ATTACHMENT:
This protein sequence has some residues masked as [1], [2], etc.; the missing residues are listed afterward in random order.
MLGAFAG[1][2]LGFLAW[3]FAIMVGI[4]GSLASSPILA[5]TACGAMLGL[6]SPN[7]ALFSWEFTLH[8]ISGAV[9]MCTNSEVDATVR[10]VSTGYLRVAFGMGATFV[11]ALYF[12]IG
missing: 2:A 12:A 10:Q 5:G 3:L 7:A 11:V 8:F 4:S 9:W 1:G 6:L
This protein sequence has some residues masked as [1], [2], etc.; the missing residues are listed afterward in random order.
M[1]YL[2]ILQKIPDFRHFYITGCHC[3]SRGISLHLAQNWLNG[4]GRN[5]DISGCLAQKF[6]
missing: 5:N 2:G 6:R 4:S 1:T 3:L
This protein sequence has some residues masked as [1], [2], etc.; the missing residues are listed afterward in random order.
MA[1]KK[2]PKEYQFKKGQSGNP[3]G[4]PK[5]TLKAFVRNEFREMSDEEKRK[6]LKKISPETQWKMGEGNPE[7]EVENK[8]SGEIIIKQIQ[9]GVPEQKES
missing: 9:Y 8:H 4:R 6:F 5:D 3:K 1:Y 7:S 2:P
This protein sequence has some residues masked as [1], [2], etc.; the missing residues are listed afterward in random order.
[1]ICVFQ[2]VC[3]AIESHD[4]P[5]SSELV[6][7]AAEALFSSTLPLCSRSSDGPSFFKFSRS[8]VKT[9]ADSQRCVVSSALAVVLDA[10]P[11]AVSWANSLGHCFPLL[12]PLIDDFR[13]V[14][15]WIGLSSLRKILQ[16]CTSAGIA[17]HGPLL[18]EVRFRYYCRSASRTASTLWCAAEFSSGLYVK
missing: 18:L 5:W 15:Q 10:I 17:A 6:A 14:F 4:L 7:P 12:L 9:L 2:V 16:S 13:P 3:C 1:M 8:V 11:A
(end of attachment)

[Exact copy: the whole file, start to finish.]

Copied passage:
This protein sequence has some residues masked as [1], [2], etc.; the missing residues are listed afterward in random order.
MLGAFAG[1][2]LGFLAW[3]FAIMVGI[4]GSLASSPILA[5]TACGAMLGL[6]SPN[7]ALFSWEFTLH[8]ISGAV[9]MCTNSEVDATVR[10]VSTGYLRVAFGMGATFV[11]ALYF[12]IG
missing: 2:A 12:A 10:Q 5:G 3:L 7:A 11:V 8:F 4:S 9:W 1:G 6:L
This protein sequence has some residues masked as [1], [2], etc.; the missing residues are listed afterward in random order.
M[1]YL[2]ILQKIPDFRHFYITGCHC[3]SRGISLHLAQNWLNG[4]GRN[5]DISGCLAQKF[6]
missing: 5:N 2:G 6:R 4:S 1:T 3:L
This protein sequence has some residues masked as [1], [2], etc.; the missing residues are listed afterward in random order.
MA[1]KK[2]PKEYQFKKGQSGNP[3]G[4]PK[5]TLKAFVRNEFREMSDEEKRK[6]LKKISPETQWKMGEGNPE[7]EVENK[8]SGEIIIKQIQ[9]GVPEQKES
missing: 9:Y 8:H 4:R 6:F 5:D 3:K 1:Y 7:S 2:P
This protein sequence has some residues masked as [1], [2], etc.; the missing residues are listed afterward in random order.
[1]ICVFQ[2]VC[3]AIESHD[4]P[5]SSELV[6][7]AAEALFSSTLPLCSRSSDGPSFFKFSRS[8]VKT[9]ADSQRCVVSSALAVVLDA[10]P[11]AVSWANSLGHCFPLL[12]PLIDDFR[13]V[14][15]WIGLSSLRKILQ[16]CTSAGIA[17]HGPLL[18]EVRFRYYCRSASRTASTLWCAAEFSSGLYVK
missing: 18:L 5:W 15:Q 10:I 17:A 6:A 14:F 4:L 7:P 12:L 9:L 2:V 16:S 13:P 3:C 1:M 8:V 11:A